A Different Route to China

 | Jan 11, 2013 | 12:30 PM EST  | Comments
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Let's say you're a U.S. investor with minimal or no exposure to China in your portfolio.

You're aware that China is the world's second-biggest economy, and that the growth of its gross domestic product was reported at 7.4% in the third quarter. You know that the Chinese economy had been decelerating since March 2010, but that strong export growth in December has many people thinking the growth rate may start accelerating again.

You think you should be there, but you can't bring yourself to buy Chinese stocks because of political risk, moral factors or accounting questions. In that instance, you might want to consider buying shares in U.S. companies with strong commercial ties to China or earn significant revenue there. Here are a few to think about.

SciClone Pharmaceuticals (SCLN) is a biotech firm based in Foster City, Calif., that gets the vast majority of its revenue from selling drugs in China. Its main drug is Zadaxin, used to treat cancer and hepatitis. The stock is down 35% since its July 2012 high, partly because the Chinese government dictated a decline in the price of Zadaxin. At Thursday's closing price of $4.85, SciClone shares seem to me a good value at 8x earnings. The company's debt is less than 2% of stockholders' equity.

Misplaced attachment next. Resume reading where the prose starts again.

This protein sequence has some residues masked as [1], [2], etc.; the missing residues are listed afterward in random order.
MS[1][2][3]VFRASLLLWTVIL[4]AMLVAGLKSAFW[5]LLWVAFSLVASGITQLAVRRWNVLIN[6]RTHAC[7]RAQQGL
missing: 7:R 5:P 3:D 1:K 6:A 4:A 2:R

Teradyne (TER), located in North Reading, Mass., sells semiconductor test equipment worldwide. It has been operating in China for a long time and logs a decent chunk of its revenue there. Teradyne often earns a return on equity above 20%, yet at $16.96 its stock currently sells for only 11x earnings, a good value. The balance sheet looks strong, too.

NVidia (NVDA) of Santa Clara, Calif., makes graphics chips used in video games. It gets most of its sales in Asia, notably China, where video games are very popular. It, too, has a rock-solid balance sheet, with hardly any debt. Lately, NVidia's sales in Asia have slowed down, while sales have grown faster in the U.S. and Latin America. However, I believe Asian sales will probably bounce back. Analysts expect flat earnings from NVidia over the next couple of years. Accordingly, I don't view the stock as cheap at the present price of $12.23, which is 15x earnings; however, if it drops below $10, it will merit a hard look.

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